The losing charm of Bangalore as an Information Technology (IT) hub presents the State with an opportunity to pitch itself as an alternative investment destination for IT and IT-Enabled Services companies.
For that to happen the State, however, will have to position itself and market its potential in the right way besides formulating farsighted plans to fine-tune its infrastructure capabilities, according to IT players in the State.
A recent study conducted by the Associated Chambers of Commerce and Industry of India (ASSOCHAM) revealed that Bangalore was in danger of being dislodged as the premier IT hub of the country thanks to its crumbling infrastructure.
Gurgaon and Noida were the new contenders to the IT throne, with 55 per cent of IT companies in Bangalore preferring to shift their operations to these satellite cities, the study said.
Gigo Joseph, Chief Executive Officer of Infopark, believes that Kerala can take similar advantage from the IT companies' new found preference for tier two and tier three cities. “We are planning to market our upcoming space in a way to leverage the new possibilities before the State in the IT sector,” Mr. Joseph says. Infopark along with its co-developers is set to develop over 1 crore sq ft in the next five to eight years. The growth forecast of 16-18 per cent by the National Association of Software and Services Companies for the country's IT sector also augurs well, he says.
Anoop P. Ambika, secretary of the Group of Technology Companies (GTECH), feels that greater industry-academia collaboration is the need of the hour as quality and value of services offered will be critical in the days to come.
“Similarly, we need to have in an Invest in Kerala Mission drawn of representatives from the government, industry, and well-connected Malayalis abroad to bring about a change in perception of the State as an investment destination. Successful entrepreneurs from the State sharing their stories in front of a global audience will definitely help that image makeover,” Mr. Anoop says. Developed countries have even city-specific mission to attract investments. The scope for connectivity from Kerala to Europe through Dubai should also be prominently highlighted, he adds.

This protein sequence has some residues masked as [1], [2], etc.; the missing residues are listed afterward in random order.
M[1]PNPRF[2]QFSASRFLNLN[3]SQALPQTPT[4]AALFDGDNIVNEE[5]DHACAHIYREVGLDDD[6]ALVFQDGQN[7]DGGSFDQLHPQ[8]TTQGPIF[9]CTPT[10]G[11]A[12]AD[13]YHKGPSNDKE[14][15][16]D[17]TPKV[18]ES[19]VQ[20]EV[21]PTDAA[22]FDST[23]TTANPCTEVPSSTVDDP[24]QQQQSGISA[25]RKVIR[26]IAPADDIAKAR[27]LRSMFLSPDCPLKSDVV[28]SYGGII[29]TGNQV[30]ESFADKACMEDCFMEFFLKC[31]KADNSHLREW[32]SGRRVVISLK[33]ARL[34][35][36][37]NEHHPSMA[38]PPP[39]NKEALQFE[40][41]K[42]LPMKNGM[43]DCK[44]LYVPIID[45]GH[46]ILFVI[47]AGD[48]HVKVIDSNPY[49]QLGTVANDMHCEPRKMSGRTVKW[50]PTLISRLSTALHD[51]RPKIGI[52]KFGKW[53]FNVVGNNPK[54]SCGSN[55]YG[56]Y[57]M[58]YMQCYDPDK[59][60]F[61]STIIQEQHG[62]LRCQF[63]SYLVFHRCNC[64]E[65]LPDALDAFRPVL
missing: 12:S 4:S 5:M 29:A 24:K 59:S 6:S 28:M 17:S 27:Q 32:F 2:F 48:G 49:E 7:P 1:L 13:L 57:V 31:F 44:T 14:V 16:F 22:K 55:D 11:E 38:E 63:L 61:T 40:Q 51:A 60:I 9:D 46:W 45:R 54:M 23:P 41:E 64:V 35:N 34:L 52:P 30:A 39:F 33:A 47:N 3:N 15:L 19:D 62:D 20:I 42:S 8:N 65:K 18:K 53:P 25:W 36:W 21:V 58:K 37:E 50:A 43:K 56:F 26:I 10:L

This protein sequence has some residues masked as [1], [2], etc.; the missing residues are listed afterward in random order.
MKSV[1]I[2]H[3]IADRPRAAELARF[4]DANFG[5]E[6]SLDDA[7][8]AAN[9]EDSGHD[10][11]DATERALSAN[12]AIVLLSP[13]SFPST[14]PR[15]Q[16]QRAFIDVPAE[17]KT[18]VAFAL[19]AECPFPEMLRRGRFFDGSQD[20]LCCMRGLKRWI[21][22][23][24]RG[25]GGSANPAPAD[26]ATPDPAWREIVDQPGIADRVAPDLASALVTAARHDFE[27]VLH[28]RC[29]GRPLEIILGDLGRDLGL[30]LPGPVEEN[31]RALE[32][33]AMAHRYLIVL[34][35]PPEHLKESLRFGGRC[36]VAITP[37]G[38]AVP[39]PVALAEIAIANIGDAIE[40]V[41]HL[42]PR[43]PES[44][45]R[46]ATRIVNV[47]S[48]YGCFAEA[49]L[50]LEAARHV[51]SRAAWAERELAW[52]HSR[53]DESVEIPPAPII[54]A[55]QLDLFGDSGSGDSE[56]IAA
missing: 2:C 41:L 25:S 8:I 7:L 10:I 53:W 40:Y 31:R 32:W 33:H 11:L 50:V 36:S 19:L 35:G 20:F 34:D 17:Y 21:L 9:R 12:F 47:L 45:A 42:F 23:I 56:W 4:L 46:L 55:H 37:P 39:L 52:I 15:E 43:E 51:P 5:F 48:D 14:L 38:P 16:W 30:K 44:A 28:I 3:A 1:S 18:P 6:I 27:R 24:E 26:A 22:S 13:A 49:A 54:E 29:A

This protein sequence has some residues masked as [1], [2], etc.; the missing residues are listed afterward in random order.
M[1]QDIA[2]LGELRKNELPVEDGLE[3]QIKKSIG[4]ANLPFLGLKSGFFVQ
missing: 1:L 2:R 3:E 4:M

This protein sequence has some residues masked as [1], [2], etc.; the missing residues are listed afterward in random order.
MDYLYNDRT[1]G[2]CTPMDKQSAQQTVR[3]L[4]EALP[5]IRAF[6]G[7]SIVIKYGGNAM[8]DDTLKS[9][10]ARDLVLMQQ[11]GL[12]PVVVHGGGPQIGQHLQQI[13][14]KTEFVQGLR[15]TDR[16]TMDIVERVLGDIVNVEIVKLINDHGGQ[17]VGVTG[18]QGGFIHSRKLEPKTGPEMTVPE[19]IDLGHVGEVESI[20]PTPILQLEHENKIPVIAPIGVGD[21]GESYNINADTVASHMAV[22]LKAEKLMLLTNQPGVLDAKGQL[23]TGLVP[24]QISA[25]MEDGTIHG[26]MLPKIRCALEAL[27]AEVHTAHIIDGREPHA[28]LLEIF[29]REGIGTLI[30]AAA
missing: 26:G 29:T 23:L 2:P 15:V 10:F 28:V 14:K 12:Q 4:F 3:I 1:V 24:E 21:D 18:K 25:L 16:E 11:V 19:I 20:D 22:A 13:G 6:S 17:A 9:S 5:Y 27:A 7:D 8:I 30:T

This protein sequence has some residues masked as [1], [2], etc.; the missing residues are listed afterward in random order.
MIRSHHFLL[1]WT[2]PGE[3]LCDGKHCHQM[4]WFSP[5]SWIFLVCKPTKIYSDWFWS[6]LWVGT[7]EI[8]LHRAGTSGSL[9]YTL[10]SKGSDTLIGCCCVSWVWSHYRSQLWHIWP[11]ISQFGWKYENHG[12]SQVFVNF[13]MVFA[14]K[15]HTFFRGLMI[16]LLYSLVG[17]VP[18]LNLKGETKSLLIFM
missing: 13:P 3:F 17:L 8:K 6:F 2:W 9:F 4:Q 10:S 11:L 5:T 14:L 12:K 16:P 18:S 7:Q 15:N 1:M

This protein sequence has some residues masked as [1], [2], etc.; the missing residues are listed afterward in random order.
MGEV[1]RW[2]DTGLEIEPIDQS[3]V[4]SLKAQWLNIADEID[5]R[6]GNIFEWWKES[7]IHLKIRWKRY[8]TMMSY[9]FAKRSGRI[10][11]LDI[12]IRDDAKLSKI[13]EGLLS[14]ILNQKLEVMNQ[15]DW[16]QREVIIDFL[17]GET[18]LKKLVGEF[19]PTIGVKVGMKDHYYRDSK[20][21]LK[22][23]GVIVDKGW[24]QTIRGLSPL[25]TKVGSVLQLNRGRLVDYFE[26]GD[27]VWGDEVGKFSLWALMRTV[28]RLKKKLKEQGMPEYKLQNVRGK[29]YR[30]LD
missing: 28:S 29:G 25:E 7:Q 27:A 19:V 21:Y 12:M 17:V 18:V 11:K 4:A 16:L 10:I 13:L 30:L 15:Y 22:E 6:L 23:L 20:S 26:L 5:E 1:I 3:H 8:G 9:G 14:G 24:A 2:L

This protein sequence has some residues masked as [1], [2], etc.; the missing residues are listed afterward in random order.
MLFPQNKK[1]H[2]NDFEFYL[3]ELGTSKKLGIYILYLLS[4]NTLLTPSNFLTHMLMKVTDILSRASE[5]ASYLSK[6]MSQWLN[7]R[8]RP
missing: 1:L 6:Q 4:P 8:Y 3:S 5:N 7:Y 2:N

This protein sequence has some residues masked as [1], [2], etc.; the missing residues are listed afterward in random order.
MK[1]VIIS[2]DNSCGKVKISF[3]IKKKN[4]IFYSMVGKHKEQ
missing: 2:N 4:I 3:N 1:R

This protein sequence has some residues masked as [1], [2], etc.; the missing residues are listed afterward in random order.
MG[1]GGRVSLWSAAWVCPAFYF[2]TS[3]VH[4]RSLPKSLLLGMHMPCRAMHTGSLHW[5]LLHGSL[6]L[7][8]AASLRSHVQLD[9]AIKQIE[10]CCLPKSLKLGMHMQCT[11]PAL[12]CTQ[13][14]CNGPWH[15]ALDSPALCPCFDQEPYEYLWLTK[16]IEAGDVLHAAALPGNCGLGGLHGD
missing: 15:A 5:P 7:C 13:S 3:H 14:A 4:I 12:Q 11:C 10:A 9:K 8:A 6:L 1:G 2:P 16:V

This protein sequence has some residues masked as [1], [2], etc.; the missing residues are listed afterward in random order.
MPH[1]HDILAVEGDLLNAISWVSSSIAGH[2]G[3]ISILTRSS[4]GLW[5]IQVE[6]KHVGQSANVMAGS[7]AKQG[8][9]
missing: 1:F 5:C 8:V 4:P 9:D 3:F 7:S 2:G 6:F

According to IT Department sources, the brand Kerala has to be projected as a more complete package. Campaigns should convey the investment possibilities in the State also rather than merely evoking images of Ayurveda or Kathakali alone as has been the case now because of the mostly independent nature of campaigns by different departments.
They, however, feel that lack of auxiliary services like international public schools of repute in the State is a major drawback since quality education for children is a high priority for IT employees.
Mr. Anoop warns that civic issues like solid waste management may prove to be a challenge to the State in the days to come hampering its IT prospects unless the government resorts to thoughtful civic planning immediately.